I can't let the sixties go by in this series of singles reviews that had an effect on my growing life without mentioning this song. This song is up there in my top ten songs of all time. I was nine when it came out and I loved it and I still do. If any song sums up the sixties for me, it is this. From the introductory huge drum beat, to the throbbing bass, the massive punch of the horns and then Steve Ellis's remarkable, soulful voice. For a lad of eighteen it was a phenomenal achievement. When I hear this, I am always nine years old, playing football in the playground. It is simply wonderful.
There has been a lot of kerfuffle over the years regarding who actually played on the song. It is pretty much accepted now that, although Love Affair were a proper band who could play, it was Ellis on vocals backed by a large assorted group of session musicians. That doesn't really surprise me as the sound is truly massive. The backing singers, interestingly, include Madeline Bell, Kiki Dee and Lesley Duncan. It is a great, mighty monster of a pop song.
Just check out the video of this. Everything about it screams "1968", even down to the graphics on the front of the drum. I absolutely love it. What is the girl in the bowler hat up to? Far out, man. I love the typically sixties "go-go" dancer as well. Great stuff.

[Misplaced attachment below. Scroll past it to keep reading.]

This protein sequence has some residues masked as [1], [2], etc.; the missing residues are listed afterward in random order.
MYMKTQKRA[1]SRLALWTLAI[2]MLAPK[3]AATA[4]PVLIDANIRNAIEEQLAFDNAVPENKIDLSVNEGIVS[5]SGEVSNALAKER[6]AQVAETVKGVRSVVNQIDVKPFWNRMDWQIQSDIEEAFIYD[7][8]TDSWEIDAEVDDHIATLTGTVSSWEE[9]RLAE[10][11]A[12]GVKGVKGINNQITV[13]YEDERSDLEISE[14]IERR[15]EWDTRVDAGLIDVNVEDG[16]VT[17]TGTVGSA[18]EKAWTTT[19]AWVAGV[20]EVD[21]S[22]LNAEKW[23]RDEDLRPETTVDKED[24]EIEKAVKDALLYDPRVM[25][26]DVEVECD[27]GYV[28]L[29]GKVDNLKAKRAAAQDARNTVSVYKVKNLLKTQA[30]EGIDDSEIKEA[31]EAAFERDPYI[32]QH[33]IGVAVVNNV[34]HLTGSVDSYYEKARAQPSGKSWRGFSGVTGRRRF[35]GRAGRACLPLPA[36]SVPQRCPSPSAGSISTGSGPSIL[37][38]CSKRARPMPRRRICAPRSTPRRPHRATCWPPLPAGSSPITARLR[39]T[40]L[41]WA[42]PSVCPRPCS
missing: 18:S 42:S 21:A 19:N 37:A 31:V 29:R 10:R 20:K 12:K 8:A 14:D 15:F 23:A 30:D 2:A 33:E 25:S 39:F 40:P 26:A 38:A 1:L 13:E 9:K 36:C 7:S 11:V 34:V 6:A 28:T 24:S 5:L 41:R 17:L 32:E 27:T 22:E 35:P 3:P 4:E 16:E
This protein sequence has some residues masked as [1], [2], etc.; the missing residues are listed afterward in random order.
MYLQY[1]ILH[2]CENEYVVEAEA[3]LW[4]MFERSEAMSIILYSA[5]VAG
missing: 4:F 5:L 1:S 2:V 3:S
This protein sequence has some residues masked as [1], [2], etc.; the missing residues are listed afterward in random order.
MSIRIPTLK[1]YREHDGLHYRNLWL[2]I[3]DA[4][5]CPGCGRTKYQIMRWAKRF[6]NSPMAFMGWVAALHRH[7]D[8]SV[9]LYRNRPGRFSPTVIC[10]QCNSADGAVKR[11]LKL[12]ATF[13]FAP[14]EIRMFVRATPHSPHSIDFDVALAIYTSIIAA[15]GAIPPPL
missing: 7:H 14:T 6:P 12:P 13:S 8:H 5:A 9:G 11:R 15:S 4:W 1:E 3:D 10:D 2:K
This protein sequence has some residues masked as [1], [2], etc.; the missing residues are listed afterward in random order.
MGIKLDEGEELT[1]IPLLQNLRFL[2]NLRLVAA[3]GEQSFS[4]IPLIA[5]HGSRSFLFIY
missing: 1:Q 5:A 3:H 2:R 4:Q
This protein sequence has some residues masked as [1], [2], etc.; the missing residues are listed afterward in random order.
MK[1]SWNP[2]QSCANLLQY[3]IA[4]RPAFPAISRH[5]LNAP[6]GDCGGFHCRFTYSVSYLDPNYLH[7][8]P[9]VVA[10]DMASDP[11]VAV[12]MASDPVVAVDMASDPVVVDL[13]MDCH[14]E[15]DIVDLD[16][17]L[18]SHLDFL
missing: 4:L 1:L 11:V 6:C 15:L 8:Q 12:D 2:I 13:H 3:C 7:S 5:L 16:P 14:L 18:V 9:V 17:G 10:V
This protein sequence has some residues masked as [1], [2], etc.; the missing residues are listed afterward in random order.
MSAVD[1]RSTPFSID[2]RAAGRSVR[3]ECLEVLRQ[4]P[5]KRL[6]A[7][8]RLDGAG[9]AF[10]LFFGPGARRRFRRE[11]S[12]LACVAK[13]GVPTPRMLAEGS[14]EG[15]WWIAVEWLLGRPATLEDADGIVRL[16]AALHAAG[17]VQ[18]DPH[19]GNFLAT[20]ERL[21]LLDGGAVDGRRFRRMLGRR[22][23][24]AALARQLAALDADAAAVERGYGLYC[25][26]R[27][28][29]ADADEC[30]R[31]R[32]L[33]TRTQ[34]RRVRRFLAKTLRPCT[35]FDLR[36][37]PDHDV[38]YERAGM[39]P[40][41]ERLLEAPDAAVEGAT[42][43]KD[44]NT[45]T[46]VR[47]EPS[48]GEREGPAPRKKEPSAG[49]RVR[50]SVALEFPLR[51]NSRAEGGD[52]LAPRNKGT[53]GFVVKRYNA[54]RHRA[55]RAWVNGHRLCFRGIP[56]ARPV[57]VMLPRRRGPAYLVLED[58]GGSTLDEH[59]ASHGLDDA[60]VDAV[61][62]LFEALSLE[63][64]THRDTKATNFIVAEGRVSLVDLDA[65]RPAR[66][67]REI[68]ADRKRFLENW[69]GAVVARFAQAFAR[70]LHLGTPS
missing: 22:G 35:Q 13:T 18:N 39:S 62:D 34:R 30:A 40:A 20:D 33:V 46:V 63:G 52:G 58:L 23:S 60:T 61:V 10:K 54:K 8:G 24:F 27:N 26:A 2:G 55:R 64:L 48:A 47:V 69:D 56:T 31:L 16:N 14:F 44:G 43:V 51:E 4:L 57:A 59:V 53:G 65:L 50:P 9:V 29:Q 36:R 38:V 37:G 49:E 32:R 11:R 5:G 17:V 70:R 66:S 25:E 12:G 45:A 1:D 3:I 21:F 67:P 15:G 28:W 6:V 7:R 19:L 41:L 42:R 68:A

The song was actually originally a hit for Robert Knight in 1967 and his version is a fine, soulful one which I like, but it doesn't have that sheer, unadulterated power of Love Affair's version. Knight's version also achieved popularity on the Northern Soul scene, along with his other big hit, Love On A Mountain Top.
The 'b' side is the plaintive, flute and piano-driven, vaguely proggy at times ballad Gone Are The Songs Of Yesterday. Ellis's vocal on here is again top notch in that throaty Handbags And Gladrags style (which he also covered impressively).